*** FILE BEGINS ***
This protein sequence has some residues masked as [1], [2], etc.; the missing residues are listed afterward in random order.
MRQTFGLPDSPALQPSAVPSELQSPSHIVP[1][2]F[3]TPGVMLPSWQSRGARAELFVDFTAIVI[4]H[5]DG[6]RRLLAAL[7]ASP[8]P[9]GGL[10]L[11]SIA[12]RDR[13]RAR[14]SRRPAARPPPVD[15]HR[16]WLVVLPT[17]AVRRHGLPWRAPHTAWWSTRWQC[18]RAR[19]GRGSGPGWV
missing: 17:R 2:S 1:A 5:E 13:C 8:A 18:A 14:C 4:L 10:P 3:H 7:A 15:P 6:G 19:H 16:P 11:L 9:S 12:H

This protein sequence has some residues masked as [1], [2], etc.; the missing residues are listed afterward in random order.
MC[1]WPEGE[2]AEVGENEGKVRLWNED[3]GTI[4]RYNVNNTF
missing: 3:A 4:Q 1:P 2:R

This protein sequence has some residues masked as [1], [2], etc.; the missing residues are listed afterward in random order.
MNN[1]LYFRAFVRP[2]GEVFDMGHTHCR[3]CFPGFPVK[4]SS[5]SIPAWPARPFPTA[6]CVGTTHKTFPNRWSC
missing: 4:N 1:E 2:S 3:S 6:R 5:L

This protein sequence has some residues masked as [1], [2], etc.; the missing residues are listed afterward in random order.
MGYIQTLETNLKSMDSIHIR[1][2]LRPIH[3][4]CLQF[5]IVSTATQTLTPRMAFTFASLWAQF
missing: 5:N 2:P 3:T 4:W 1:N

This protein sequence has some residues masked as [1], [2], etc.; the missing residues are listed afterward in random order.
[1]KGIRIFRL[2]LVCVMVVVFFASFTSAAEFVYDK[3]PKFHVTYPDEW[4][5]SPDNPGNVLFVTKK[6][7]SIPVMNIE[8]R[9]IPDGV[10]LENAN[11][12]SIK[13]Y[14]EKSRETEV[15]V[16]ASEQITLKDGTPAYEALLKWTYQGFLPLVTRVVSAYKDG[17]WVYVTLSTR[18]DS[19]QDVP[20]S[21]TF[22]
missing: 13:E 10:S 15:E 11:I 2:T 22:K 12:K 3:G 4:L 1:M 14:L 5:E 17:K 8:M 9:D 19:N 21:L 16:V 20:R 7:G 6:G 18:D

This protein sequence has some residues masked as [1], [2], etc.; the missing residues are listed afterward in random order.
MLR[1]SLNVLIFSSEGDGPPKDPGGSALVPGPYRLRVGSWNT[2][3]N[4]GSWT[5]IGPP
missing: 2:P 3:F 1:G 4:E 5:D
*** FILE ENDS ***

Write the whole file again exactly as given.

This protein sequence has some residues masked as [1], [2], etc.; the missing residues are listed afterward in random order.
MRQTFGLPDSPALQPSAVPSELQSPSHIVP[1][2]F[3]TPGVMLPSWQSRGARAELFVDFTAIVI[4]H[5]DG[6]RRLLAAL[7]ASP[8]P[9]GGL[10]L[11]SIA[12]RDR[13]RAR[14]SRRPAARPPPVD[15]HR[16]WLVVLPT[17]AVRRHGLPWRAPHTAWWSTRWQC[18]RAR[19]GRGSGPGWV
missing: 17:R 2:S 1:A 5:E 13:C 8:A 18:A 14:C 4:L 10:P 3:H 7:A 15:P 6:G 19:H 16:P 11:L 9:S 12:H

This protein sequence has some residues masked as [1], [2], etc.; the missing residues are listed afterward in random order.
MC[1]WPEGE[2]AEVGENEGKVRLWNED[3]GTI[4]RYNVNNTF
missing: 3:A 4:Q 1:P 2:R

This protein sequence has some residues masked as [1], [2], etc.; the missing residues are listed afterward in random order.
MNN[1]LYFRAFVRP[2]GEVFDMGHTHCR[3]CFPGFPVK[4]SS[5]SIPAWPARPFPTA[6]CVGTTHKTFPNRWSC
missing: 4:N 1:E 2:S 3:S 6:R 5:L

This protein sequence has some residues masked as [1], [2], etc.; the missing residues are listed afterward in random order.
MGYIQTLETNLKSMDSIHIR[1][2]LRPIH[3][4]CLQF[5]IVSTATQTLTPRMAFTFASLWAQF
missing: 5:N 2:P 3:T 4:W 1:N

This protein sequence has some residues masked as [1], [2], etc.; the missing residues are listed afterward in random order.
[1]KGIRIFRL[2]LVCVMVVVFFASFTSAAEFVYDK[3]PKFHVTYPDEW[4][5]SPDNPGNVLFVTKK[6][7]SIPVMNIE[8]R[9]IPDGV[10]LENAN[11][12]SIK[13]Y[14]EKSRETEV[15]V[16]ASEQITLKDGTPAYEALLKWTYQGFLPLVTRVVSAYKDG[17]WVYVTLSTR[18]DS[19]QDVP[20]S[21]TF[22]
missing: 13:E 10:S 15:E 11:I 2:T 22:K 12:K 3:G 4:L 1:M 14:L 5:E 17:K 8:M 9:D 19:N 21:L 16:V 20:R 7:G 6:G 18:D

This protein sequence has some residues masked as [1], [2], etc.; the missing residues are listed afterward in random order.
MLR[1]SLNVLIFSSEGDGPPKDPGGSALVPGPYRLRVGSWNT[2][3]N[4]GSWT[5]IGPP
missing: 2:P 3:F 1:G 4:E 5:D